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Colder weather kills mosquitoes, but it doesn't mean the virus is no longer a threat.
Okay, good news first: Mosquito season in the United States is basically over—even in warmer regions, like Florida and areas along the Gulf Coast. “The risk of mosquito transmission of viruses goes way down by the end of October,” says Peter Hotez, a pediatrician and the dean for the National School of Tropical Medicine at Baylor College.
By early November, he told me, West Nile Virus and dengue fever pretty much “disappear” for the winter. Does this mean everyone can stop worrying about the Zika virus, too?
Well, here’s where the bad news comes in.
Zika isn’t a threat that’s going away anytime soon, despite the fact that in most areas of the U.S., cold weather brings the risk of mosquito-borne illnesses like Zika down to nearly zero. (In the Southernmost regions of Florida and Texas, the risk of such viruses declines in the winter, but doesn’t go away entirely.) The thing is, scientists still don’t understand Zika well enough yet to predict with certainty what’s going to happen in the months to come. It still seems like the outlook for Zika becomes more alarming with each new discovery. As my colleague Julie Beck wrote in September, we’ve learned a lot about the virus this year:
Zika was determined to definitively cause the birth defect microcephaly and the neurological disorder Guillain-Barré. Scientists learned the mosquito-borne virus can also be spread sexually… by women as well as men, and that it can survive in semen for weeks or possibly months.
There’s more. Scientists have found evidence that Zika can cause serious damage to adult brains. Zika seems to remain potentially deadly to a fetus even late in a woman’s pregnancy. The virus itself appears to have mutated to become more dangerous to humans. In at least one rare case, researchers found Zika can be transmitted by casual physical touch.
Plus, one recent study found that Zika-carrying mosquitoes can transmit the virus to their offspring—meaning Zika could last through the winter in a well-protected mosquito egg, even if the original carrier mosquito died. The findings from that research, published in the American Journal of Tropical Medicine and Hygiene in August, also have warm-weather implications. “It makes control harder,” said Robert Tesh, a co-author of the study, in a statement when it was published. “Spraying affects adults, but it does not usually kill the immature forms—the eggs and larvae. Spraying will reduce transmission, but it may not eliminate the virus.”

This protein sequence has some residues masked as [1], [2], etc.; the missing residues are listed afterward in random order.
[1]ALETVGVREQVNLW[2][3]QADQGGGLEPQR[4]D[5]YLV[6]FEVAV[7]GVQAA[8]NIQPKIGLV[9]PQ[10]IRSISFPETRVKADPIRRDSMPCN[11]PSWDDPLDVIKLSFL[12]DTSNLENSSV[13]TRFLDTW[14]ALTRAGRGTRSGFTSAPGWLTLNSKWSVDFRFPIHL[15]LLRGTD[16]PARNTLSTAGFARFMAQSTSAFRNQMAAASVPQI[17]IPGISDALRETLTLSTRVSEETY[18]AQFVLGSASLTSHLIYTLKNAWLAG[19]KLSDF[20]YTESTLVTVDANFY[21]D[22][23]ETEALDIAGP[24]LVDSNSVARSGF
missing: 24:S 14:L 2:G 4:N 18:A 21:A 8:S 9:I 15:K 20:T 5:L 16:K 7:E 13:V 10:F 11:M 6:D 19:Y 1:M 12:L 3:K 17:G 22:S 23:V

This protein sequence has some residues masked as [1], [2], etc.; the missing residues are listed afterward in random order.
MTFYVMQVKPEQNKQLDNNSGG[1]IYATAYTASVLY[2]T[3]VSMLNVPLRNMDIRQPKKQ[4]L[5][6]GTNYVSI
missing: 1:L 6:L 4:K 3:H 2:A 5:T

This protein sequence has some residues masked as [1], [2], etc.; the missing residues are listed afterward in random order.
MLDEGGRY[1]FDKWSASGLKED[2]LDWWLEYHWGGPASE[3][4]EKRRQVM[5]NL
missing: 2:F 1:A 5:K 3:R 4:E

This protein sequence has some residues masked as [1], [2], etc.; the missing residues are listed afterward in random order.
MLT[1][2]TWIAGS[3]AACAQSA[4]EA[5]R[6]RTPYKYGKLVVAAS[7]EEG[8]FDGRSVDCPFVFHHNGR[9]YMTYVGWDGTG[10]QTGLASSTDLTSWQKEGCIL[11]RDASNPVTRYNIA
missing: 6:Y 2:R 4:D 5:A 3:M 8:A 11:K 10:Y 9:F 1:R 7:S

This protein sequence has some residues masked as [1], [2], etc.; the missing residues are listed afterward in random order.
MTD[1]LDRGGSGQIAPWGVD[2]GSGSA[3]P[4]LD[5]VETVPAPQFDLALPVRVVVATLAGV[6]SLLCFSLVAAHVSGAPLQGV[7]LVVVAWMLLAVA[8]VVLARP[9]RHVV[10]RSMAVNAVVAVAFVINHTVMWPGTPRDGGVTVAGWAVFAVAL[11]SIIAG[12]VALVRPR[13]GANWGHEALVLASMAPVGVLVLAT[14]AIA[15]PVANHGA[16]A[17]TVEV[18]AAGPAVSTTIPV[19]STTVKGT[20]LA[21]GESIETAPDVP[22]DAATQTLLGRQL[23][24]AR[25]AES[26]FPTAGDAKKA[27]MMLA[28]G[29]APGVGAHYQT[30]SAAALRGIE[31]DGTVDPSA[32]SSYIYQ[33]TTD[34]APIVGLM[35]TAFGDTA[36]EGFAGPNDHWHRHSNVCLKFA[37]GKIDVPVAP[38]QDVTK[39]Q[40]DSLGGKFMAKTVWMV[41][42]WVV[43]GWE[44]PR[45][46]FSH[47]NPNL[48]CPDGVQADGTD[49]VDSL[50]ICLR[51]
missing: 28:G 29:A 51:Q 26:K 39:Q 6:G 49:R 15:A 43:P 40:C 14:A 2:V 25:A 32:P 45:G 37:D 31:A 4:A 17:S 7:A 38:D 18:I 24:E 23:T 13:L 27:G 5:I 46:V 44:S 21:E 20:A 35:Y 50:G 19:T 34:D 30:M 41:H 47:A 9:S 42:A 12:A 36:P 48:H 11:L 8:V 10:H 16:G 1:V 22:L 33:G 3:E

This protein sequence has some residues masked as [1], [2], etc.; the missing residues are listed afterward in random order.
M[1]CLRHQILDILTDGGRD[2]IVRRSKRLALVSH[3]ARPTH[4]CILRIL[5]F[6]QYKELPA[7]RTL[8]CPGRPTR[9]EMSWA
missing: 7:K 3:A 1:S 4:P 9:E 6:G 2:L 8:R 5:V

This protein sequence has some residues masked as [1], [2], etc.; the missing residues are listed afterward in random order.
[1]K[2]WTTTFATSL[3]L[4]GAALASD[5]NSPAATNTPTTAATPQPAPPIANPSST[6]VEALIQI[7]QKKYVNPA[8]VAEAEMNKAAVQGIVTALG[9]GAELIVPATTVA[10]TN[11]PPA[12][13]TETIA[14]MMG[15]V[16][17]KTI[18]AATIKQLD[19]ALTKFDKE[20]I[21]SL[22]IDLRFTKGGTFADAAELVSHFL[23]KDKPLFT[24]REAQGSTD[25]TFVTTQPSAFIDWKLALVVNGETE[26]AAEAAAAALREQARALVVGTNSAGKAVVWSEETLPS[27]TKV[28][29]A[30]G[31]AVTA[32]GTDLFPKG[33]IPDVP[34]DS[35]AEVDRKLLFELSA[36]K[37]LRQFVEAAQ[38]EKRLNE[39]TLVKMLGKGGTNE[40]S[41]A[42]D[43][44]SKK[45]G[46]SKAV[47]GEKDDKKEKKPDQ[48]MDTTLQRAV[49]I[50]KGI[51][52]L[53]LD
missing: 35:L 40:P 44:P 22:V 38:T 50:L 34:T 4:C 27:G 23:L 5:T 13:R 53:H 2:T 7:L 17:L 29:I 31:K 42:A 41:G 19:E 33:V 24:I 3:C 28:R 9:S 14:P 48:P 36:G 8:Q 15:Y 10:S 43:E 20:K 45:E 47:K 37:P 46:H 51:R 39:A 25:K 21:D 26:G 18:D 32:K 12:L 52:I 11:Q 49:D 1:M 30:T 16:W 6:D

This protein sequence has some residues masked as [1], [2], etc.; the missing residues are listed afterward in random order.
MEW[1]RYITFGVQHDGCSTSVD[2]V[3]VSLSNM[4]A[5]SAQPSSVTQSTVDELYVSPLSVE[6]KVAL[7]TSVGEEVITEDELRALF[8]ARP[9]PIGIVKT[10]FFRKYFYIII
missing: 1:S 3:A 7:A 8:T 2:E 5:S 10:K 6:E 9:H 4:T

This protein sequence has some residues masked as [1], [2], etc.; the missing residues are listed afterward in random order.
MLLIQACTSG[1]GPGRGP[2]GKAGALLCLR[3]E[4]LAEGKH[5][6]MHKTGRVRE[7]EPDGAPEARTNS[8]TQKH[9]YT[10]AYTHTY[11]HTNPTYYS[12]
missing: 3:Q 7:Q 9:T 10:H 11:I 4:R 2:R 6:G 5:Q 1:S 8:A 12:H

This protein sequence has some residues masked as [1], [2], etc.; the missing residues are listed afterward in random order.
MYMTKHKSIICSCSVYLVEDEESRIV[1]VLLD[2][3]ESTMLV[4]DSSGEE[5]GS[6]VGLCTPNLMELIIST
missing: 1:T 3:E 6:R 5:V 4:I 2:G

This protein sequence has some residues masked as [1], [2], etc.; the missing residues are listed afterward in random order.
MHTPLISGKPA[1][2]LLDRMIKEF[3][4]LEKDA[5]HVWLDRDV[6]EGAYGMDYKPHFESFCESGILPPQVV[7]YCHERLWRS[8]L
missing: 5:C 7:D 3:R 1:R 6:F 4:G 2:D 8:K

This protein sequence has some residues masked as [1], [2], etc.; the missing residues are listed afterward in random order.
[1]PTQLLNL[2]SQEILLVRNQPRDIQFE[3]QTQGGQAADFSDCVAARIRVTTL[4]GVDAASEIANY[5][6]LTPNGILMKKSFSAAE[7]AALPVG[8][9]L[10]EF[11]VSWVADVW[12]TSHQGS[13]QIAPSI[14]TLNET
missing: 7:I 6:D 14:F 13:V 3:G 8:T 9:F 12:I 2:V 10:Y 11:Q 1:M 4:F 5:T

This kind of transmission—Zika passed from mama mosquito to baby mosquito—appears to be relatively rare. One in 290 mosquito offspring got infected in that study. But even that relatively low rate of transmission can be significant, considering how many mosquito eggs are out there. A female Aedes aegyptimosquito easily lays about 1,000 eggs in her short lifetime, and those eggs are startlingly durable. They’re able to survive anywhere there’s a bit of moisture and enough warmth. (Even when it’s cooler out, eggs laid on dry surfaces can survive for more than a year, and won’t hatch until they get wet.) “We don’t know for sure, but I believe that the risk of Zika will resume next summer,” Hotez told me.
Perhaps most significant of all is the fact that there still isn’t a reliable Zika vaccine—though scientists have taken several important steps toward that goal. All of this means that, in a few months, when the weather begins to warm up, public health officials will again be tasked with figuring out how best to protect their communities.
In the meantime, scientists and local officials who need funding for vaccine development and mosquito-prevention efforts will have to face the misconception that the Zika threat is largely over, that catastrophe was somehow successfully averted in the United States.
That just isn’t true.
Florida may be the only state in the U.S. which has confirmed local transmission of the virus, but there are (at least) tens of thousands of travel-related cases of the virus across the country and U.S. territories. “I think most people don’t realize that in the U.S., including our territories, Puerto Rico mainly: 23,000 cases of Zika already,” said Sylvia Mathews Burwell at the Washington Ideas Forum in September. “Here in the 50 states there are over 3,000 cases. And the other thing I think most people don’t realize is that we’ve already had 21 births in the 50 states and territories—children who are born with microcephaly and test positive for Zika.”
On top of all that, it will take years or longer before Zika’s wide-reaching epidemiological and economic impacts can be fully measured. Winter weather will help kill mosquitoes, but the fallout from the ongoing Zika outbreak is likely to continue for many seasons to come.
Adrienne LaFrance is a staff writer at The Atlantic, where this article was originally published.
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